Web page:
Marine Defense Meet

Hundreds Gather to Protest “Dynamite Plot” Frame-Up

(January 1932)

From The Militant, Vol. V No. 3 (Whole No. 99), 16 January 1932, p 1.
Transcribed & marked up by Einde O’Callaghan for the Marxists’ Internet Archive.

On Thursday evening, January 7, a mass meeting in defense of Jack Soderberg, Thomas Bunker and William Trajer, Victims of the harbor bosses’ “dynamite plot” frame-up was held at Webster Hall. Over 500 workers attended the meeting, which was held under the auspices of the Marine Workers Defense Committee.

For the first time in years, New York workers belonging to various political tendencies met together, swayed by a feeling of genuine working class solidarity in the face of the vicious class enemy.

Comrade James P. Cannon, of the Communist League of America (Opposition) was the first speaker at the meeting at which Carter Hudson, chairman of the Marine Workers Defense Committee presided. Comrade Cannon eloquently presented the case of three defendants, pointed out the political background and the purposes behind this latest attack of the capitalist class and appealed to the workers present to support the Marine Workers Defense Committee and its efforts to repel the designs of the bosses in this ease as in others by a frank and real united front.

Other speakers included A.J. Muste, of the Conference of Progressive Labor Action, who pledged the support of his organization to the defense and its willingness to cooperate with the Committee; Ben Gitlow of the Lovestone group, who made an appeal for funds for the defense; Walter Starret of the Road to Freedom Anarchist group and Carlo Tresca, editor of Il Martello, who cited similar frame-up cases in the history of the American working class.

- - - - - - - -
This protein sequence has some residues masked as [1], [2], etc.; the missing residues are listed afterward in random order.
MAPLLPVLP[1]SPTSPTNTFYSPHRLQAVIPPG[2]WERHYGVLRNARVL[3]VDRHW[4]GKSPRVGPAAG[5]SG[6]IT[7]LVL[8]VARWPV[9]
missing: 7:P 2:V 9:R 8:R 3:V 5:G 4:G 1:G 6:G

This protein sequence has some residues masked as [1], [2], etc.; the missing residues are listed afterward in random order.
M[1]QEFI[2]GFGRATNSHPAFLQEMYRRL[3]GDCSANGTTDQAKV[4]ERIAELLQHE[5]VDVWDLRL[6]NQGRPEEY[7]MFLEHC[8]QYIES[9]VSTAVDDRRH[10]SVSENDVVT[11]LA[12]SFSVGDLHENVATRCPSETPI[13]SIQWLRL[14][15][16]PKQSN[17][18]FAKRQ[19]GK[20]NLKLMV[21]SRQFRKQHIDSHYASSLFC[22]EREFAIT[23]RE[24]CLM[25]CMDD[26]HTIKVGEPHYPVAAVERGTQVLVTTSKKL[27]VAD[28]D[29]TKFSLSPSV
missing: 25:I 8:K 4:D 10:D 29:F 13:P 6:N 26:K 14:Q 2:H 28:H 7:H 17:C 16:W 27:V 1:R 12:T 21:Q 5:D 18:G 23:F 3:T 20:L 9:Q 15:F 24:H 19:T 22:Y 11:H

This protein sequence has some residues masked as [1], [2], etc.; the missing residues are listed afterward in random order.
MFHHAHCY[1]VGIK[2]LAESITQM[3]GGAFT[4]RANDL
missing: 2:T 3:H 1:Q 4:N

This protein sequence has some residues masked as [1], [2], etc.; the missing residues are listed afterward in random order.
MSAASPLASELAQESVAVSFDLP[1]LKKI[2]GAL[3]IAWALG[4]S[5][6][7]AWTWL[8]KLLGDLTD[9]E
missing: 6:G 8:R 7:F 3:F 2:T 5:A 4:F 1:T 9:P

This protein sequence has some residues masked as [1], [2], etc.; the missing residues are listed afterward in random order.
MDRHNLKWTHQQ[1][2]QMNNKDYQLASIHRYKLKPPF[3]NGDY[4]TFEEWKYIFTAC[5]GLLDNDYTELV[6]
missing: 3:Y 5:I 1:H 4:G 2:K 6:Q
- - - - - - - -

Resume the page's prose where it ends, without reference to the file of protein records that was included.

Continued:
All speakers were well received. Despite the manifold political shades and colors, all appeared to be united to prevent the capitalist class from taking advantage of the dissensions within the working class for their own ends. The meeting represents a commendable attempt to close the ranks in warding off the blows of government oppression of workers and workers’ institutions. As such it will undoubtedly call forth more and bigger meetings and manifestations of the same sort in the future.

The official Communist party and the I.L.D. were conspicuous by their absence. But many rank and file party comrades sat in the audience. The absolute necessity of action in cases such as that of the three marine workers will not fail to awaken the workers, Communist and non-Communist, to proletarian solidarity. We hope that rank and file pressure will lead the party and the I.L.D. to realize the mistake of their passivity in this case quickly. For the sake of the working class as a whole, as well as for that of the party. Such mistakes are dearly paid for. The force of united working class defense is irresistible. It is bound to overcome all obstacles.

The first Marine Workers’ Defense meeting has started the drive. It is up to every class conscious worker to contribute his bit to the fight for the release of Soderberg, Bunker and Trajer. Let no one stand aside.

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